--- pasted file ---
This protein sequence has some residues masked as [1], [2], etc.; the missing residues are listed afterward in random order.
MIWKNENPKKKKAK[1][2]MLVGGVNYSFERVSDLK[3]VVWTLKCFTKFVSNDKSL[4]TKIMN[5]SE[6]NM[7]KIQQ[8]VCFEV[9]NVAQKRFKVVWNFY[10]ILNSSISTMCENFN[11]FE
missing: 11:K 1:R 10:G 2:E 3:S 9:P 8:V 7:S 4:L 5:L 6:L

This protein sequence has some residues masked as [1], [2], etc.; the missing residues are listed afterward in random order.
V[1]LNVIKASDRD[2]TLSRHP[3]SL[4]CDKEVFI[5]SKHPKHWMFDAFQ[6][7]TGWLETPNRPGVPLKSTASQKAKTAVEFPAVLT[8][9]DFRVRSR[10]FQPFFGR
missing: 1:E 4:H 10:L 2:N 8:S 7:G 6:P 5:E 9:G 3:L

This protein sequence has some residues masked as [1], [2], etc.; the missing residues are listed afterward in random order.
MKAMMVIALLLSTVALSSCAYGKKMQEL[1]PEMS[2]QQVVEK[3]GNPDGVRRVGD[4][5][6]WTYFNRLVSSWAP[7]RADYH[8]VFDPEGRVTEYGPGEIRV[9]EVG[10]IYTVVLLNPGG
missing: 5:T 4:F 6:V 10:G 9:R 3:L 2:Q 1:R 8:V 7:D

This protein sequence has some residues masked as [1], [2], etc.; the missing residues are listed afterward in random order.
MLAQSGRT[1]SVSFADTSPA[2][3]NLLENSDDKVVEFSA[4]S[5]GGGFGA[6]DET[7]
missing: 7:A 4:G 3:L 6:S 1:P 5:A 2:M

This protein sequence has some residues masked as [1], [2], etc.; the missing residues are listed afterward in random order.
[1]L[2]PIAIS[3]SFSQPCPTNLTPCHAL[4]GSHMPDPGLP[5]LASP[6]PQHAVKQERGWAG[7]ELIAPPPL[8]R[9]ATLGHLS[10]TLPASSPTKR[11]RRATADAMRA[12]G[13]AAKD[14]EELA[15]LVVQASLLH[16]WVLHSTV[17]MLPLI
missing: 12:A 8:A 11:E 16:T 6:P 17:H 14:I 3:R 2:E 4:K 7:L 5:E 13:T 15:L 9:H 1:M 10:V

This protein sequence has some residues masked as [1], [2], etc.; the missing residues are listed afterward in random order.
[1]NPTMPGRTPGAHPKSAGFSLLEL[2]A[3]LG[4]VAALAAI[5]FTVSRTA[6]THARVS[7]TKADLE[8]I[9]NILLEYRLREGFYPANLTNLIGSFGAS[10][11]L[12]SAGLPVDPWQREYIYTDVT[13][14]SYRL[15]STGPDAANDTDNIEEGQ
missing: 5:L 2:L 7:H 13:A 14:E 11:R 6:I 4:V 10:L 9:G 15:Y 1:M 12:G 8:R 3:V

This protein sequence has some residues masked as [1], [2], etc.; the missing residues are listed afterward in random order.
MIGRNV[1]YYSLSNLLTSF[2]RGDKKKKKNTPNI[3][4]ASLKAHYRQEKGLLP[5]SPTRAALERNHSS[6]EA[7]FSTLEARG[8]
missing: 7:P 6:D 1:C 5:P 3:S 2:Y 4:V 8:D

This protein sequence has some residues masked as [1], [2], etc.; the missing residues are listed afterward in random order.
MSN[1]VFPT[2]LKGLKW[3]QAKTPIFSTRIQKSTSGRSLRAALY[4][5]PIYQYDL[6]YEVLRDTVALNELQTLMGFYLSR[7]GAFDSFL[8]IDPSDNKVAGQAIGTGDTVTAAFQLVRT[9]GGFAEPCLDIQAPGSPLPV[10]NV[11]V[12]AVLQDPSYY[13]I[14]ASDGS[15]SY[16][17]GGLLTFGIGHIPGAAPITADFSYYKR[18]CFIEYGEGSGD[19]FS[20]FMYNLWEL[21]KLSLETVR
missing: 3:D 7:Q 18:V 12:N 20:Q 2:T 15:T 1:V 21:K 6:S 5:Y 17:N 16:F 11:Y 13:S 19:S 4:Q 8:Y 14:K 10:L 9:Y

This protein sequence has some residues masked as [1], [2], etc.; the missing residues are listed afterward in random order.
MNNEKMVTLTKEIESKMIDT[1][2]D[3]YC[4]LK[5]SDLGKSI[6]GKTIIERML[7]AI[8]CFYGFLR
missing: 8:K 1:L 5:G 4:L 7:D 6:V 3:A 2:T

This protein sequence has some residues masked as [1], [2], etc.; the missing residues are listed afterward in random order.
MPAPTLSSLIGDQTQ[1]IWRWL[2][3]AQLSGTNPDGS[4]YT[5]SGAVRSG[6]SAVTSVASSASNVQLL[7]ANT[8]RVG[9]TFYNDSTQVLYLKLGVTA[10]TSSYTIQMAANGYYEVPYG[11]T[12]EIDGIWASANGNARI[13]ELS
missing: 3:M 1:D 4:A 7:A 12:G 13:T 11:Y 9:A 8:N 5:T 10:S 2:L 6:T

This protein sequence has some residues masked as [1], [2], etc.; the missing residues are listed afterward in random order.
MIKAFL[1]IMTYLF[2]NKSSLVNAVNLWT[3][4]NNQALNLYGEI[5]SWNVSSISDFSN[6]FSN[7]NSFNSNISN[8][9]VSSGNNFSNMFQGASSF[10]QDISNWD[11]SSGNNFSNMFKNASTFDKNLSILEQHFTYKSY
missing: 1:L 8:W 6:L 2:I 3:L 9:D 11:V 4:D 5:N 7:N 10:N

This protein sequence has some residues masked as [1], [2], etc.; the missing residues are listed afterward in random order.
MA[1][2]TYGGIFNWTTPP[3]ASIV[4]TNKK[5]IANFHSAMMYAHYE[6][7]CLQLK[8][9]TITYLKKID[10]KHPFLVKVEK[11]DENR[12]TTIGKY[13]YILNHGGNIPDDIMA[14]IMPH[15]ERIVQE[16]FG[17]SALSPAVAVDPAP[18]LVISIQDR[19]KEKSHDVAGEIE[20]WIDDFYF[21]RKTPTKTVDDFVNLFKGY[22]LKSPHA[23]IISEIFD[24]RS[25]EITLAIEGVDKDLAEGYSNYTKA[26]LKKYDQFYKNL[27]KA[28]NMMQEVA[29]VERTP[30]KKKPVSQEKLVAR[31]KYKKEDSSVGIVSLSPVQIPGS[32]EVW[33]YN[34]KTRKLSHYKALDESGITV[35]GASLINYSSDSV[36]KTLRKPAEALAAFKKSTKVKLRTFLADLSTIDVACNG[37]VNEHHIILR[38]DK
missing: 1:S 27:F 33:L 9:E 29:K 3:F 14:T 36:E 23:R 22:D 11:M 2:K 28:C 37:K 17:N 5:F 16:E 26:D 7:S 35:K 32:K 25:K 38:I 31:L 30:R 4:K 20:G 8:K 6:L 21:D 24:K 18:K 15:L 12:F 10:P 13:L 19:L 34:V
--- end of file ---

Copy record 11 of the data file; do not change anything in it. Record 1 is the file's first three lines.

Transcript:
This protein sequence has some residues masked as [1], [2], etc.; the missing residues are listed afterward in random order.
MIKAFL[1]IMTYLF[2]NKSSLVNAVNLWT[3][4]NNQALNLYGEI[5]SWNVSSISDFSN[6]FSN[7]NSFNSNISN[8][9]VSSGNNFSNMFQGASSF[10]QDISNWD[11]SSGNNFSNMFKNASTFDKNLSILEQHFTYKSY
missing: 1:L 8:W 6:L 2:I 3:L 9:D 11:V 4:D 5:N 7:N 10:N